A survey of teens by the Ohio Department of Health found that 83% wear seat belts but only 7.2% eat fruits and vegetables at least twice daily. The 2011 Youth Risk Behavioral Survey also showed that 30% of teens reported a height and weight that was in the overweight or obese range.
McDonald's, Wendy's and Burger King have all added "fresh" options to their menus, trying to capitalize on the fresh-food movement started by Subway and Chipotle. NPD Group said the chains want to attract weight-conscious Americans but will have a hard time overcoming their fries-and-burgers image.
Foods that have hidden vegetables added in are not a total substitute for eating fresh produce, nutrition experts say. Registered dietitian Dawn Jackson Blatner says trying to meet nutrition guidelines using fortified foods leaves people without the water, fiber and unprocessed nutrients they would get from fresh fruits and vegetables, and could result in high calorie intake.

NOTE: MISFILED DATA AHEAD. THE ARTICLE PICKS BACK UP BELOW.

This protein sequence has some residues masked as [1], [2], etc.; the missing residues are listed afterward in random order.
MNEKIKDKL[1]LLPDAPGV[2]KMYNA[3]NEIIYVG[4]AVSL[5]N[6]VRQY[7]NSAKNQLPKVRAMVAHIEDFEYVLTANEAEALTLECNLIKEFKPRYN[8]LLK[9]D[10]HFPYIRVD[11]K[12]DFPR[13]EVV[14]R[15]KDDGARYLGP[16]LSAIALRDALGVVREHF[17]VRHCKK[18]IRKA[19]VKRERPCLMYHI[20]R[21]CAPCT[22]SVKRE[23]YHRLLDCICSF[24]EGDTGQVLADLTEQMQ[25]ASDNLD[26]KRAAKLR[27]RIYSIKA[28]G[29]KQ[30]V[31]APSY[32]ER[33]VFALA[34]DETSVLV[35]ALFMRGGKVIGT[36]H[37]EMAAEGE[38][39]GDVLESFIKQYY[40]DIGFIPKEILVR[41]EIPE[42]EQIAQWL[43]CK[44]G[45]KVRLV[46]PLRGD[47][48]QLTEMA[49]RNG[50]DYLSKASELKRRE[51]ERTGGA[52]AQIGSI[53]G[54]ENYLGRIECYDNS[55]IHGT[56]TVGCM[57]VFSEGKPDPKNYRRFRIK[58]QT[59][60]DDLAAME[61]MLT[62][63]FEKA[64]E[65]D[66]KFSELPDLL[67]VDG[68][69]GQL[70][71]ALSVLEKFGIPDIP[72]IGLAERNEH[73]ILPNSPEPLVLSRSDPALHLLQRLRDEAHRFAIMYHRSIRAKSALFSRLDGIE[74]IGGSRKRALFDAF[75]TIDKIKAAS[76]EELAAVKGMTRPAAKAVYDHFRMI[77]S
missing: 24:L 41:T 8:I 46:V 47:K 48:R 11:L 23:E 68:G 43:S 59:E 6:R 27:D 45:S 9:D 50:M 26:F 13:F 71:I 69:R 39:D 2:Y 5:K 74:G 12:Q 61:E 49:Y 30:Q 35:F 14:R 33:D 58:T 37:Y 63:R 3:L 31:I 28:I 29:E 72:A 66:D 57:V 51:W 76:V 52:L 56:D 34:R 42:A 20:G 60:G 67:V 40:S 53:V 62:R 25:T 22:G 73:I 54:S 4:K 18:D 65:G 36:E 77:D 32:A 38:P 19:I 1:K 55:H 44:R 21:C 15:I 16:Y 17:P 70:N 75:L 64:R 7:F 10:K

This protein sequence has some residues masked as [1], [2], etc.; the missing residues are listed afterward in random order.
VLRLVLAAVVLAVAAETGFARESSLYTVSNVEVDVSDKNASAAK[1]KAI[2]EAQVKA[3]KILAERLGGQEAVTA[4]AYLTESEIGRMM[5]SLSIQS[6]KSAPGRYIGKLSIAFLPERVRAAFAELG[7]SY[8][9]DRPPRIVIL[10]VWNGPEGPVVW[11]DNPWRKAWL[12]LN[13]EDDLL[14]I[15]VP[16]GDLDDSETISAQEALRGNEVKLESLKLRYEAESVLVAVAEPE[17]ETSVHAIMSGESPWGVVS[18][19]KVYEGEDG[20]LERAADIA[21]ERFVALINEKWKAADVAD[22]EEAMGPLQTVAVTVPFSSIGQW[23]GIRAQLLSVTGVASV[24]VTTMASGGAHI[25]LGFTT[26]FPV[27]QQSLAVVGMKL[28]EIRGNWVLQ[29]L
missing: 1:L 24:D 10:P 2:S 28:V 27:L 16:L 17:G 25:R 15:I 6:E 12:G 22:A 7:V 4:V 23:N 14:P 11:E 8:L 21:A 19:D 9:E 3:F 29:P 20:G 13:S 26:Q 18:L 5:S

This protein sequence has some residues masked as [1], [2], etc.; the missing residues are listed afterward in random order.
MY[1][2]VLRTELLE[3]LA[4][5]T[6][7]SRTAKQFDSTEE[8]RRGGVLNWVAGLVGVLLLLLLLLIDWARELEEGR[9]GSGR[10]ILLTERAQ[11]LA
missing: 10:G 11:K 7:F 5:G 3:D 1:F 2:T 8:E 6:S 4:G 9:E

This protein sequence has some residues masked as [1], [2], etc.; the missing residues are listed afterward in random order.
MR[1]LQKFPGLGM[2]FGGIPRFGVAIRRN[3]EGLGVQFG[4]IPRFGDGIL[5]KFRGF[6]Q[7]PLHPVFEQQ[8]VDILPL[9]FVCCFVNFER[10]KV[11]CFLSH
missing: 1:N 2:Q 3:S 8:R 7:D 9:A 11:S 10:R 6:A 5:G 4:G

Pawtucket-based Farm Fresh Rhode Island has joined with Thundermist Health Center to be a pilot site for the Fruits and Veggies Rx community wellness project, which gives prescriptions for fruits and vegetables to at-risk patients who can redeem them at the farmers market. Thundermist health professionals will offer nutrition counseling clinics, and the goal of program is to measure the effects of increasing household consumption of fresh produce.
People who consumed a minimum of eight servings of fruits and vegetables -- with a portion size equaling about 80 grams -- daily had a 22% lower risk of dying from ischemic heart disease compared with people who had less than three servings per day, according to a study in the European Heart Journal. However, the lead study author said the findings must be interpreted carefully because other factors may influence the link between healthy eating and heart disease risk.